How to Get a South Carolina Driver’s License Reinstatement

A South Carolina driver’s license reinstatement usually costs $100, but you’ll need to pay all fines and fees before getting your license back.
Written by Macy Fouse
Reviewed by Kathleen Flear
In South Carolina, having your driver’s license reinstated may be as easy as paying off your fines and the reinstatement fee—but for major offenses, you’ll need to take a required safety or driving course before getting your driving privileges back.
After losing your driver’s license, your top priority is probably getting it back. Sometimes all it takes is finishing your suspension period and paying a reinstatement fee, but these rules depend on the severity of the offense. Plus, the regulations are different in every state.
In South Carolina, a driver’s license reinstatement usually costs $100, but the requirements can be confusing. That’s why
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South Carolina car insurance
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Why you might need a license reinstatement in South Carolina

South Carolina DMV
suspends and revokes driver’s licenses for several reasons. You could have your license suspended for getting a
or accumulating too many
driver's license points
, and your license can be revoked for committing a felony with a vehicle or committing vehicular manslaughter. 
In South Carolina, you don’t automatically regain your driving privileges just because your suspension period is over. While the reinstatement requirements generally stay the same for each person, you can call (803) 896-5000 or visit an
SCDMV office
if you have specific questions about your case.

How to get a license reinstatement in South Carolina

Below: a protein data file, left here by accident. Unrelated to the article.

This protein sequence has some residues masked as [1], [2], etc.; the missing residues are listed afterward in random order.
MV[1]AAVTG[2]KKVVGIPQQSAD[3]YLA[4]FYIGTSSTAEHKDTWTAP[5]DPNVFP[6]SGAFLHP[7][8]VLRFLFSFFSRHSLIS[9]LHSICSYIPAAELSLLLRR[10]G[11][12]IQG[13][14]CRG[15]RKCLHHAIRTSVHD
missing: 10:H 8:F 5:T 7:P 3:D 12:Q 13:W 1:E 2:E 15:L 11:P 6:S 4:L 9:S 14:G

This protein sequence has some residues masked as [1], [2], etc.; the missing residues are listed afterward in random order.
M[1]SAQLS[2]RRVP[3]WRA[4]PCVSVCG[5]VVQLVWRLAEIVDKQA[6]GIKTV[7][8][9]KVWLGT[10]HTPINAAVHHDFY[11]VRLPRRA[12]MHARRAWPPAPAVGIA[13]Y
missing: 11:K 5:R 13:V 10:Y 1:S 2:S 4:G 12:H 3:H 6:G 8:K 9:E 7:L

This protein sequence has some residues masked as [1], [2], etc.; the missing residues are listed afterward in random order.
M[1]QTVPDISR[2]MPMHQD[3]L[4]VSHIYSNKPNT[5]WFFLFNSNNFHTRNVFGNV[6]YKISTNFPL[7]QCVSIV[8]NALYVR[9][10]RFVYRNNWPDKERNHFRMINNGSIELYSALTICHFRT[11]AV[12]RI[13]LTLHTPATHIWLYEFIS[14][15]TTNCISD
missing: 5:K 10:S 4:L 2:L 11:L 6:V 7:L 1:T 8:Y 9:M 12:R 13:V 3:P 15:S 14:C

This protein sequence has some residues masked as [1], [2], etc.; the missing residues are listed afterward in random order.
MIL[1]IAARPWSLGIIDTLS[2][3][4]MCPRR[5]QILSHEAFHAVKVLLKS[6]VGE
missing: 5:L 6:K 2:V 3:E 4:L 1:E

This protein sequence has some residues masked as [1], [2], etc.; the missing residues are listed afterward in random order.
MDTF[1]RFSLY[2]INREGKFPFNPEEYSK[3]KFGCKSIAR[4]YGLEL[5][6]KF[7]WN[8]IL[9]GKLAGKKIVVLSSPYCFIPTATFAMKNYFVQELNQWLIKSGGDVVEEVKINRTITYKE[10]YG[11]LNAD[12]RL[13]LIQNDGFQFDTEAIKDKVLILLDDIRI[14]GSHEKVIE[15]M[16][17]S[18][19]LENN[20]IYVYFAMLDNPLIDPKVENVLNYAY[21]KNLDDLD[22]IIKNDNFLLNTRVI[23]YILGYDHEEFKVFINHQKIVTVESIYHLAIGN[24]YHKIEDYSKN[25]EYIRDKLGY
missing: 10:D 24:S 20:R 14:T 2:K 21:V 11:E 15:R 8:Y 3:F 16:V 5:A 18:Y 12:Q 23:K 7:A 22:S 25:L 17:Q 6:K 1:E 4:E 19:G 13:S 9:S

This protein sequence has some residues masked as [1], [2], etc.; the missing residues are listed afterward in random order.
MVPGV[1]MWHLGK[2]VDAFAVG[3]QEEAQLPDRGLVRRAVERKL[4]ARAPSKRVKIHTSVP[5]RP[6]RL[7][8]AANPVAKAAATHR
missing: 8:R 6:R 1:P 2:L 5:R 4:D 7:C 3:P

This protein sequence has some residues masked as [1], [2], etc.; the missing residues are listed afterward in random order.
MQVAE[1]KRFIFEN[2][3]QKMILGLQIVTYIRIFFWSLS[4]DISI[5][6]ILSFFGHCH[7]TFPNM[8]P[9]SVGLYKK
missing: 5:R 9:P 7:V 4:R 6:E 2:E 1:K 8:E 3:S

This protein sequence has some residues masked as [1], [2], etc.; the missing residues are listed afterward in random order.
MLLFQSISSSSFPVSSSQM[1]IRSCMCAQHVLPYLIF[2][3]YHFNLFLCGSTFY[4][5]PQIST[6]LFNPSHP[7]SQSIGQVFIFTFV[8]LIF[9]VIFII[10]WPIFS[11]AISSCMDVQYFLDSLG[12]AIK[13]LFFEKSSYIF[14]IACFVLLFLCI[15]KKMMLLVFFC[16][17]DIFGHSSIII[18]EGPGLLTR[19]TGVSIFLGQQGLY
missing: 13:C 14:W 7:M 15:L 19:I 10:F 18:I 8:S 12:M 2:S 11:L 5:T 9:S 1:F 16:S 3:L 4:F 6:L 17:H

While your route may differ depending on your specific charge, South Carolina typically requires the following before reinstating your license:
  • Fulfill your suspension period
  • Satisfy any court requirements
  • Pay any legal fines or fees
  • Pay the driver’s license reinstatement fee of $100
  • Complete an alcohol and drug safety program, if applicable
  • Install an ignition interlock device on your car, if applicable

Point suspensions

In South Carolina, your license can be suspended if you accumulate 12 or more points on your driving record—and the length of suspension goes up with the number of points on your record. If you aren’t sure where you stand, you can
check the points
on your record through the DMV website.
If your license got suspended due to point violations, you’ll be expected to follow the same route to reinstatement as any other suspension. However, you may be able to lower the number of points on your record by taking an SCDMV-approved defensive driving course. 


If your South Carolina license was revoked, you can begin the reinstatement process after your revocation period ends. Then you’ll follow the same procedure as a suspension reinstatement. The reinstatement fee for a revoked license reinstatement is also $100, though you may have other fees to pay depending on your specific case.